Top positive review
Hits from a parallel world
15 December 2004
The Lost And Found series has featured unreleased masters by the Four Tops (a complete debut album of standards in a wholly different style from their norm), Marvin Gaye, the Miracles and others, all demonstrating the same thing - that the Motown machine was a mighty force that threw up far more goodies than it could handle.
This Temptations collection is no exception to that rule. The period between 1962 and 1968 had them quickly rising to fame and fortune with the relatively stable line-up featuring Eddie Kendricks, Paul Williams and David Ruffin (who joined in 1963) as lead and harmony tenor vocalists, with Otis Williams and Melvin Franklin adding baritone and bass.
After a few plays, some of the tracks here already sound so much a part of the Temptations repertoire that is almost impossible to believe that they have languished in a vault unheard for all this time, and one cannot escape the suspicion that some of these would have made better album tracks than those that made the final track-list. Perhaps some internal politics came into play; producer pressure, or a ruling from Berry Gordy on high.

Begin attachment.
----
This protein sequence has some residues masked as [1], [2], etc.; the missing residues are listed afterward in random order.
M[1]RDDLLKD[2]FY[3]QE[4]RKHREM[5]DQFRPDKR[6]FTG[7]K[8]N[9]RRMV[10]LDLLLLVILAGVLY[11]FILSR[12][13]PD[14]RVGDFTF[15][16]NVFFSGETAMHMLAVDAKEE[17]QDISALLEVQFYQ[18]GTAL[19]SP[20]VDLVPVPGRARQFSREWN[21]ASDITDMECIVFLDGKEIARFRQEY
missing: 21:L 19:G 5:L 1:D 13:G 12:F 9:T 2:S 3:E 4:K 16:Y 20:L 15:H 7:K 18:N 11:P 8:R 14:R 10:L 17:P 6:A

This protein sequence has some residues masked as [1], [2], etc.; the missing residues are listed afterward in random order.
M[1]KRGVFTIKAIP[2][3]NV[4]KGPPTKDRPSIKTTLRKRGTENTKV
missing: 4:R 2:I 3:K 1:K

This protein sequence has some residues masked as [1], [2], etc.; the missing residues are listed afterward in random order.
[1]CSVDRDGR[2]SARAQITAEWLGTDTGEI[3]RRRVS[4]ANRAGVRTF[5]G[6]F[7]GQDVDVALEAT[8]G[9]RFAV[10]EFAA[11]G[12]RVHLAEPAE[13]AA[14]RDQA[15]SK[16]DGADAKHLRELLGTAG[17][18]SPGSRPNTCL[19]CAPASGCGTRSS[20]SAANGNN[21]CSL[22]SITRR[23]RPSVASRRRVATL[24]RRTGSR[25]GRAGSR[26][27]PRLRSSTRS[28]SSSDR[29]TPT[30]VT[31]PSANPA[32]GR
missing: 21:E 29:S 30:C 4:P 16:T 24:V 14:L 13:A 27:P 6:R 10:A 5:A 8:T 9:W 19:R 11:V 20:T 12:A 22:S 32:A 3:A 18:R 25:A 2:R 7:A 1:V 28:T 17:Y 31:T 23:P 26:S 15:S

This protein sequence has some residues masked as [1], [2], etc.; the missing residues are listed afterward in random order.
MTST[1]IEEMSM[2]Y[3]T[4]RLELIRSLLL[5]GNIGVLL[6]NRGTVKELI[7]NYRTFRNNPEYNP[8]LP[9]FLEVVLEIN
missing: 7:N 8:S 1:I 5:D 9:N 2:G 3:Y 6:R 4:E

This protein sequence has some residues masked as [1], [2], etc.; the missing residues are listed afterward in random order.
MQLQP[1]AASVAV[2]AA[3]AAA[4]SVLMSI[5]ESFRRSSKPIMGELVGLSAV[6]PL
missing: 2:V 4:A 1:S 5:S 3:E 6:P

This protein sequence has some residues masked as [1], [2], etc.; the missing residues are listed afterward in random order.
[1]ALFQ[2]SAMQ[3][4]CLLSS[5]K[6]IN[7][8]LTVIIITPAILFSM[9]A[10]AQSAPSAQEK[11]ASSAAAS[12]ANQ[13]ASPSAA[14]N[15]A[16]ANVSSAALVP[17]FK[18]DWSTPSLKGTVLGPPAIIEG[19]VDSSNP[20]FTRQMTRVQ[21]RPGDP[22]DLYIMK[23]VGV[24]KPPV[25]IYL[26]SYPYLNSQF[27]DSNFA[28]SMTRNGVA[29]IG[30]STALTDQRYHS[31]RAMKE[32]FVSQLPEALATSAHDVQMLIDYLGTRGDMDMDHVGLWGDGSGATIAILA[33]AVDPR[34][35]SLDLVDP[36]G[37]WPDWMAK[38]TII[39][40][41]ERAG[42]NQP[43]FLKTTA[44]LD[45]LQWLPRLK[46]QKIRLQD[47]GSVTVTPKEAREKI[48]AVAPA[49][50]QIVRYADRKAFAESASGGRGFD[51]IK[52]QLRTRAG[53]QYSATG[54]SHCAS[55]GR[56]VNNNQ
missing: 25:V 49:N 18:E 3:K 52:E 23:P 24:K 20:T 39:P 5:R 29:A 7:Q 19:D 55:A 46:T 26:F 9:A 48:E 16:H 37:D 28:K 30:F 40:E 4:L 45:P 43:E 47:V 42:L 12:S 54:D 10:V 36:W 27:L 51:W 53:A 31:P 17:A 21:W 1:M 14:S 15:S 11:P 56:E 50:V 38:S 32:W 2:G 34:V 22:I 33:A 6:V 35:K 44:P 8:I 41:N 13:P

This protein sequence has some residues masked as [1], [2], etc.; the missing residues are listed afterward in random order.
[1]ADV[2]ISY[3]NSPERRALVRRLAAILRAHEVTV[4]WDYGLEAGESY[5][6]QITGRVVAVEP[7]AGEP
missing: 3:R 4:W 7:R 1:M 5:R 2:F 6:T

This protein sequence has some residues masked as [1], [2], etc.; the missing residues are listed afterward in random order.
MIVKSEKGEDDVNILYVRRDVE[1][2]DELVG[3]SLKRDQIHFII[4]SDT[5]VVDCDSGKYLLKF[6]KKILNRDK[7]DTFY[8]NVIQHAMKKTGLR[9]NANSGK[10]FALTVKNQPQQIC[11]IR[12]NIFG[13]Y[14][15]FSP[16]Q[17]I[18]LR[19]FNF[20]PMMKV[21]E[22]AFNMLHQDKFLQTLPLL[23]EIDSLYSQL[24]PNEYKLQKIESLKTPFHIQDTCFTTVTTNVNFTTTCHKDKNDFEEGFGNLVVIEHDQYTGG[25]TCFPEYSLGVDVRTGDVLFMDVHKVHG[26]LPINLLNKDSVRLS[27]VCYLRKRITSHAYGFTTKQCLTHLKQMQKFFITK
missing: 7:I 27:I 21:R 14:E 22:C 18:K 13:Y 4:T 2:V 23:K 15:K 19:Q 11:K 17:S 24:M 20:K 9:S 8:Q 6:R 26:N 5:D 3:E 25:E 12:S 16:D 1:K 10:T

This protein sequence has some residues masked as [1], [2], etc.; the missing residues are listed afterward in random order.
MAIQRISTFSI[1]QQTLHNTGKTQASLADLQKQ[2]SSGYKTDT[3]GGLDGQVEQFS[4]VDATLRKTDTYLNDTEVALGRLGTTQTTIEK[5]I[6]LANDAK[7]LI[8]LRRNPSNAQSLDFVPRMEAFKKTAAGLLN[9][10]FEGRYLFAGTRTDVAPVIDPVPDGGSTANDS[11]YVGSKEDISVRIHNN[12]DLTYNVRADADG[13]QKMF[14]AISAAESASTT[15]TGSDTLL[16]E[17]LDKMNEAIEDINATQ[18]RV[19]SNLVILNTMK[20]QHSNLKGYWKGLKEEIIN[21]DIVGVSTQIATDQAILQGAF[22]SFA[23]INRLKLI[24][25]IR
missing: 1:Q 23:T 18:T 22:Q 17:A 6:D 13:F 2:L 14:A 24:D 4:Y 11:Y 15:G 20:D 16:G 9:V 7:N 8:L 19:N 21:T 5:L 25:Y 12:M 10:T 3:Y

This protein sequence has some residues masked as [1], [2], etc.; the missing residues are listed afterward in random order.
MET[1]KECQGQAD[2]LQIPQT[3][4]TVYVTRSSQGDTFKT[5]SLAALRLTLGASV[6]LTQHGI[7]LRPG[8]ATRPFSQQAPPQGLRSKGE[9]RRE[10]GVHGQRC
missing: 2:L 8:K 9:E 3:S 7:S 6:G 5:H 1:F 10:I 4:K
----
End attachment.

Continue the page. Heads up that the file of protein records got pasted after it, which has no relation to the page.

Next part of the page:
There are two versions of one song written and produced by Berry Gordy. Camouflage is first heard in a recording from February 1962, the earliest recording on the disc, and then in a supercharged version from March 1967. Three of the songs are familiar from other versions. You've Got To Earn It is known from Temptin' Temptations, but turns up here in an alternative fast version. Ain't Too Proud To Beg is one of their best known songs, a US Top Twenty hit in 1966, but minus the seductive but possibly inappropriate string section that fascinatingly adorns it here. Their magnificent signature tune, My Girl, closes the album in an on-stage version performed without ceremony just 10 days after its release as a single.
One star is lost as all but three have been mastered from mono mixes.
Maybe there is a parallel world where some of these tunes were singles and were part of the fabric of everyday life as they so easily could have been here